Last year, California’s Legislature and voters enacted a veritable blizzard of legislation making private gun ownership more difficult and expensive, including new restrictions on magazine capacity and ammunition sales.
Gov. Jerry Brown rejected some of the anti-gun bills sent to his desk. Nevertheless, the political crusade against guns was so intense that surrogates for two of the state’s leading politicians, Lt. Gov. Gavin Newsom and Senate President Pro Tem Kevin de León, exchanged fusillades of harsh words as the two vied for political command of the anti-gun movement.
It might have had something to do with the fact that Newsom was already running for governor and de León was earnestly looking for another rung on the political ladder. He announced this week that he’s running for the U.S. Senate.
The new gun laws enhanced California’s status, for better or worse, of having the nation’s tightest restrictions on the purchase and use of firearms.
However, what politicians and voters, through a Newsom-sponsored ballot measure, wrought last year didn’t really cut down on the number of guns.
As usual with such actions, it encouraged Californians to buy even more guns and stock up on ammunition before the new rules took effect.
Californians have been legally adding about 1.5 million firearms to their personal arsenals each year, according to FBI and state Department of Justice data. A visitor to one of the state’s many gun shows will find patrons emerging with cases of ammunition to counter anticipated ammo rules.
As usual, too, the new laws were enacted on the assertion that they would reduce gun violence by preventing those inclined to use weapons to injure or threaten from obtaining them.
However, the wave of legal purchases—and simple logic—tell us that new gun laws have their greatest effect on law-abiding shooters, not those bent on criminal or violent misuse. Gang members and other gun criminals, by their nature, don’t make legal purchases. Rather, they acquire weapons and ammo surreptitiously, in ways that don’t leave paper trails of ownership.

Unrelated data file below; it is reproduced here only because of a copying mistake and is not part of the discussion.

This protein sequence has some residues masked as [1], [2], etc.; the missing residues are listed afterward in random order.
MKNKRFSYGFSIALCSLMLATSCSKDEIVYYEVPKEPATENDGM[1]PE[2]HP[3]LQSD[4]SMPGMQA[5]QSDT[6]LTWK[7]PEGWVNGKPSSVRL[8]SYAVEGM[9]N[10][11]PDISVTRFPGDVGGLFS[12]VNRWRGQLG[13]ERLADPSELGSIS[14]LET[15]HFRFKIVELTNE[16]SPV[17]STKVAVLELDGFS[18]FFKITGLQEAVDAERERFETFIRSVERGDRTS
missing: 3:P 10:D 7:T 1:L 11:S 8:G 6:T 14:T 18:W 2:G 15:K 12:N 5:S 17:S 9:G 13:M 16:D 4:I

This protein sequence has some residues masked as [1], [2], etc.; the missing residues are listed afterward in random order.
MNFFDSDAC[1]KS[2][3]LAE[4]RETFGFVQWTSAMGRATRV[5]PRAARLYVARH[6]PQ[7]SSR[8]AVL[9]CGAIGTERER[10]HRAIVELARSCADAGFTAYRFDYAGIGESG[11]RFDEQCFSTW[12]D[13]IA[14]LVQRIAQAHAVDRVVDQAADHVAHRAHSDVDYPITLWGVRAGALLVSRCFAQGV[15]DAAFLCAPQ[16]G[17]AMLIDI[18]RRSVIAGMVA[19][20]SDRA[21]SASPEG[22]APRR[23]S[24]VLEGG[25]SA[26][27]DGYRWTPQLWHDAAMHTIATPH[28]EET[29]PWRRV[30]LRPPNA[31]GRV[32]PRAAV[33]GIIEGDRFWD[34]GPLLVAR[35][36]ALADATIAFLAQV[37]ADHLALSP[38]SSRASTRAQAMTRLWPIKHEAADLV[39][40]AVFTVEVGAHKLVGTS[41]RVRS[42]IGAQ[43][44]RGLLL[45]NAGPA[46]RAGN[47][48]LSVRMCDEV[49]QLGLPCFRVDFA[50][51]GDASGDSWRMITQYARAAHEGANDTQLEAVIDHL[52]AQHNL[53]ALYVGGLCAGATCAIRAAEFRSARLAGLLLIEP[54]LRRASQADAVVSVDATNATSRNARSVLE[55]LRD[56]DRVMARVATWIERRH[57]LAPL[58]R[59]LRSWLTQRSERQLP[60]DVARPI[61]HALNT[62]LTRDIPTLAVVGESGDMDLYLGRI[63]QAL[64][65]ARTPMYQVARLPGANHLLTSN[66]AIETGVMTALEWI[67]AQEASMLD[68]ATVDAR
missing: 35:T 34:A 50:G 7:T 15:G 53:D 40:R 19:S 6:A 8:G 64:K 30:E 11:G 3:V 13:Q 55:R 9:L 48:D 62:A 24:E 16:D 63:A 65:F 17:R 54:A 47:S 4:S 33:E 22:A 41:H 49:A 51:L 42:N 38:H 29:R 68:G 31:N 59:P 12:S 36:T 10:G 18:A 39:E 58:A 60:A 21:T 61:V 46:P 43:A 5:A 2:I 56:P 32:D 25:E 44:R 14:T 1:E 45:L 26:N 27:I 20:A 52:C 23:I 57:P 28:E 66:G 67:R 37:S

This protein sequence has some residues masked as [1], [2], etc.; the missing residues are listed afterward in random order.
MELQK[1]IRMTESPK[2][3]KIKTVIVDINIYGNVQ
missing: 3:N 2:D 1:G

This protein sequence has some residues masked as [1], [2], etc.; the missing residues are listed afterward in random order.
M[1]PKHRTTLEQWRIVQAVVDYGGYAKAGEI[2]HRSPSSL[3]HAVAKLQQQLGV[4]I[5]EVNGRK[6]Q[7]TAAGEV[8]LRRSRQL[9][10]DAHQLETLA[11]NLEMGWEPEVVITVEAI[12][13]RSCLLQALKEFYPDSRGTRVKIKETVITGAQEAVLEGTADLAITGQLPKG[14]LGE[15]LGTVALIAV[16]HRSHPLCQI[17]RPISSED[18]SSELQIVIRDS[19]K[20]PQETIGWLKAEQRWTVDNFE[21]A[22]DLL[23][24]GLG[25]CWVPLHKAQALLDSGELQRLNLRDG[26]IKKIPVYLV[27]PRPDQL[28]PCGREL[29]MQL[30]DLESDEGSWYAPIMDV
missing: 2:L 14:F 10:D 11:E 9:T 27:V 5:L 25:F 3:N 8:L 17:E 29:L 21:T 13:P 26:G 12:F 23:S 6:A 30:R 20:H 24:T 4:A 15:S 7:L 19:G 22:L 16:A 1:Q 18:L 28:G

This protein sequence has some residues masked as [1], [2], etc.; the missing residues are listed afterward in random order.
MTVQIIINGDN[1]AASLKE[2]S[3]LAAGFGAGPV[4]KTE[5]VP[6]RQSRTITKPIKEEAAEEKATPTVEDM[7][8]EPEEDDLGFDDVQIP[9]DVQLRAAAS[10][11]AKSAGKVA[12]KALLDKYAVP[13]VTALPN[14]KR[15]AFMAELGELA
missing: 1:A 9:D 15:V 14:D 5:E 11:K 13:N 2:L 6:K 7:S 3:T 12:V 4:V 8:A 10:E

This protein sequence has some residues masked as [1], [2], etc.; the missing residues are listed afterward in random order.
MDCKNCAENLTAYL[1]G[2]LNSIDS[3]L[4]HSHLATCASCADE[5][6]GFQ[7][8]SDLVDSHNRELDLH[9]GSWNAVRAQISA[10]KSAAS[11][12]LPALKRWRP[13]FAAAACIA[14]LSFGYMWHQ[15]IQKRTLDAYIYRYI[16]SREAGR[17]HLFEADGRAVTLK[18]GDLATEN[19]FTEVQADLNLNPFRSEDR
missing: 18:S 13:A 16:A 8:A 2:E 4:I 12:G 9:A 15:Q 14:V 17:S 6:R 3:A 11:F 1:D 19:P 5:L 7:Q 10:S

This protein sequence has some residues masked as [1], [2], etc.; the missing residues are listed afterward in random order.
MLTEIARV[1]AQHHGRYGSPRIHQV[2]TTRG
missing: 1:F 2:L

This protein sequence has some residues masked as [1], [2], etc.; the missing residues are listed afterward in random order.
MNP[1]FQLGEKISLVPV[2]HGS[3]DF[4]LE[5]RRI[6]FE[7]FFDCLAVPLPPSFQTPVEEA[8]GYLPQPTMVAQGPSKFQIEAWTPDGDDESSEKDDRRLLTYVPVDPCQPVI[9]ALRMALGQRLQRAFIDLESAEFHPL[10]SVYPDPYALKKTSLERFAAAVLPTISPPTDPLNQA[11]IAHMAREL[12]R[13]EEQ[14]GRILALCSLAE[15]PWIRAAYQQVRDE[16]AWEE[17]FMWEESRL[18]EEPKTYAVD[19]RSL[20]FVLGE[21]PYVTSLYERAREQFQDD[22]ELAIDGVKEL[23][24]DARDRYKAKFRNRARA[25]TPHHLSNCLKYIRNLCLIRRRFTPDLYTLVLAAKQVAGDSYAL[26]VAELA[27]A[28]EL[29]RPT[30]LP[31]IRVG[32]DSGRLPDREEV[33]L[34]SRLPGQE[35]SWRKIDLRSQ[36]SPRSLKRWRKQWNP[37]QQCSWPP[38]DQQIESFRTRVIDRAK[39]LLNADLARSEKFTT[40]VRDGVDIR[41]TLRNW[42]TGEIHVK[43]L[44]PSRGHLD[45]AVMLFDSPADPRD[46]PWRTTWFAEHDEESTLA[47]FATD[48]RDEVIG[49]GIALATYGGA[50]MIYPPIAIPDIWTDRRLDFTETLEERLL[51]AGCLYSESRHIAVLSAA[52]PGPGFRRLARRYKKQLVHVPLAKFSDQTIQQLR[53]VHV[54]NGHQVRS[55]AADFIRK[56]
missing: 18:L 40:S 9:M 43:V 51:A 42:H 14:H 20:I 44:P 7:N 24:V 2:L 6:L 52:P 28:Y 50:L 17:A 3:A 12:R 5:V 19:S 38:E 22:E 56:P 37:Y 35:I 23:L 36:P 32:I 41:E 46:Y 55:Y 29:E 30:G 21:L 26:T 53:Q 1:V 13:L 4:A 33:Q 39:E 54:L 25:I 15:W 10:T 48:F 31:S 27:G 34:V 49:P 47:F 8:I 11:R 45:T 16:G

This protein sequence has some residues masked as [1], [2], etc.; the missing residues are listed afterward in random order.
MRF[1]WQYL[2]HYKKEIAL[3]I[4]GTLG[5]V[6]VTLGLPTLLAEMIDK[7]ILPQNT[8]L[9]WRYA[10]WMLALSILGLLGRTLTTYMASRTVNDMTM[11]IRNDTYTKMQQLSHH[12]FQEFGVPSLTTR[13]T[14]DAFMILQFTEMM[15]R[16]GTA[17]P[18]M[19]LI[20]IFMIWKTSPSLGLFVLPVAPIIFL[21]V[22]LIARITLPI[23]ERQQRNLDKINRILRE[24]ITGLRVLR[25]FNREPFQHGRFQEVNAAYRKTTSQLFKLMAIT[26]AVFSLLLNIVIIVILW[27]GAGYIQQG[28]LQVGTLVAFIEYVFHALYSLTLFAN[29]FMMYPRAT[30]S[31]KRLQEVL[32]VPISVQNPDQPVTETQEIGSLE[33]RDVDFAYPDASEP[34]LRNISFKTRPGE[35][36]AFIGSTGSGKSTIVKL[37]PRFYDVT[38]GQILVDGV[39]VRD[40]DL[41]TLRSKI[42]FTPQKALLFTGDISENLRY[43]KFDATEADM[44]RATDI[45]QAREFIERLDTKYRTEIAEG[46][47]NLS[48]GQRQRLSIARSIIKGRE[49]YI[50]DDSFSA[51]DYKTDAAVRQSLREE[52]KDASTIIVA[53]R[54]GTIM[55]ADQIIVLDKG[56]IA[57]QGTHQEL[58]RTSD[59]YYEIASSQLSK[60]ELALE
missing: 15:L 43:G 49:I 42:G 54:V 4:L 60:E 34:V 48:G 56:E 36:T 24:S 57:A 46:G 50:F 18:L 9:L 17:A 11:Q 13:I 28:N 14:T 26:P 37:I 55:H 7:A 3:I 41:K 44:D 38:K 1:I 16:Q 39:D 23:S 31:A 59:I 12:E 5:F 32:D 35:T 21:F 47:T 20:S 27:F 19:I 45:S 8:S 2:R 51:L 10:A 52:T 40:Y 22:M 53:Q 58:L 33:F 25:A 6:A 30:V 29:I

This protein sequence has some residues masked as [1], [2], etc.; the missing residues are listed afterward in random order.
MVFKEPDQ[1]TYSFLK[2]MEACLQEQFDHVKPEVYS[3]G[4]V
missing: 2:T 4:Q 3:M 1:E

Having enacted so many new gun laws last year, state legislators were hard put to find new restrictions to pass this year. Only a handful of relatively minor new gun laws were passed and signed by Brown. One of them induces head-scratching bewilderment.
Assembly Bill 424, by Democratic Assemblyman Kevin McCarty of Sacramento, removes the power of local school authorities to allow someone to legally carry a gun on school grounds.
It’s aimed at a tiny number of schools where teachers with training and valid concealed-weapons permits have been allowed to carry guns, so that they can protect their students in the horrific event of a school shooting incident.
With the new law, any deranged person bent on slaughtering children will now know for certain there will be no armed resistance inside school grounds.
While we ponder the logic of AB 424, we should consider another bill Brown signed, Senate Bill 620 by Sen. Steven Bradford, a Democrat from Gardena.
It repeals the long-standing Penal Code section that requires extra years behind bars for anyone using a gun to commit a crime and leaves such “enhancements” to the future discretion of judges.
So on one hand Brown and the Legislature make it more difficult for a teacher to protect children against gun-wielding criminals, while on the other they reduce potential penalties for gun-wielding criminals.